Now I’ve gone in some length giving you these examples, but it is for the reason that people do not realise what it is our members do on a daily basis in trying to keep the public safe.

Napo gives very specific advice to members around Workloads which is to submit a form called a Foreseeability Notice, where you’re basically telling your manager you are at breaking point and if no steps are taken to do something about it, likelihood of suffering ill-health could render the Service liable for damages.

Ironically, in one office a member got nearly all their colleagues to sign these notices, only to be called into the office of the head of unit and basically told to stop it as she was bringing the morale down…

The increased Workloads, impact on members’ health, safety and wellbeing and staff leaving as a result, has led to an acute staffing and retention crisis as another comment from the survey told us:

  • We are repeatedly told that the office we are in is well staffed. However every officer I have spoken to is struggling to manage. 5 officers have requested transfers and 4 officers left in the past month.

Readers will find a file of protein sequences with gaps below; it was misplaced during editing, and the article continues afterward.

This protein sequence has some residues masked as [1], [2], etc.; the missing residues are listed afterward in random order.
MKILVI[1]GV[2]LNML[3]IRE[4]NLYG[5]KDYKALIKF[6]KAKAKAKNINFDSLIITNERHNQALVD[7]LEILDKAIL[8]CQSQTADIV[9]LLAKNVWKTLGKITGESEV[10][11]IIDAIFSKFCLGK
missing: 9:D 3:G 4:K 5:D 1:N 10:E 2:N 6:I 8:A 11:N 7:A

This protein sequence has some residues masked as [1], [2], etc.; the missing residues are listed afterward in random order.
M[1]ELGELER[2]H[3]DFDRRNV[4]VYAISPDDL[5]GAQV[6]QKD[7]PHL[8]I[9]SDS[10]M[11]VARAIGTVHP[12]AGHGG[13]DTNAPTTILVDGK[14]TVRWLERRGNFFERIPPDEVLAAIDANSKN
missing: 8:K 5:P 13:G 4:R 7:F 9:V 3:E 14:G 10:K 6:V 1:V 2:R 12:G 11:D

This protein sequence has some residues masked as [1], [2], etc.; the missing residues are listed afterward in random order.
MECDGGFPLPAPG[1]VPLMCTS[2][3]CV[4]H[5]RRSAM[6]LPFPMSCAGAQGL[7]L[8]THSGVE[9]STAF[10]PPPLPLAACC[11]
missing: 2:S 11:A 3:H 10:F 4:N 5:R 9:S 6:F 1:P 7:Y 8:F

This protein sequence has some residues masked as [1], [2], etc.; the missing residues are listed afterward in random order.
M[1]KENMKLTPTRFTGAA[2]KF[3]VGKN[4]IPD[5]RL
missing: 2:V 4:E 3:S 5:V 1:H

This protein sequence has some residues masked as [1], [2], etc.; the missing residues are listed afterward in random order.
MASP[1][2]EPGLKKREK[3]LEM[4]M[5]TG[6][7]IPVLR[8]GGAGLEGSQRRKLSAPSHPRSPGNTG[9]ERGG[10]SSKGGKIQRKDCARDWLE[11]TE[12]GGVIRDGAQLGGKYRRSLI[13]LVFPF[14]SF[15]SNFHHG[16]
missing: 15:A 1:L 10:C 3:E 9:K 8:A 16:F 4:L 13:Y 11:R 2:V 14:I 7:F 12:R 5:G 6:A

The Service has a 29% vacancy rate. In the year to the end of March 2023, 832 Probation Officers left the Service, an increase of 15.2% compared to the year before. In their own words as quoted from the HMPPS Workforce Quarterly “The number of leavers has increased considerably since June 2021, which is likely attributable to competition in the labour market”.

That’s why we have been working for the past months towards the launch of a joint probation trade union Campaign (with UNISON and GMB), called ‘Operation Protect’ – Protecting the Public, Protecting our Members & Protecting our Profession

This will be launched on Monday, which is symbolic as it will be exactly 2 years since the work was taken back from the private companies and the Service was reunified.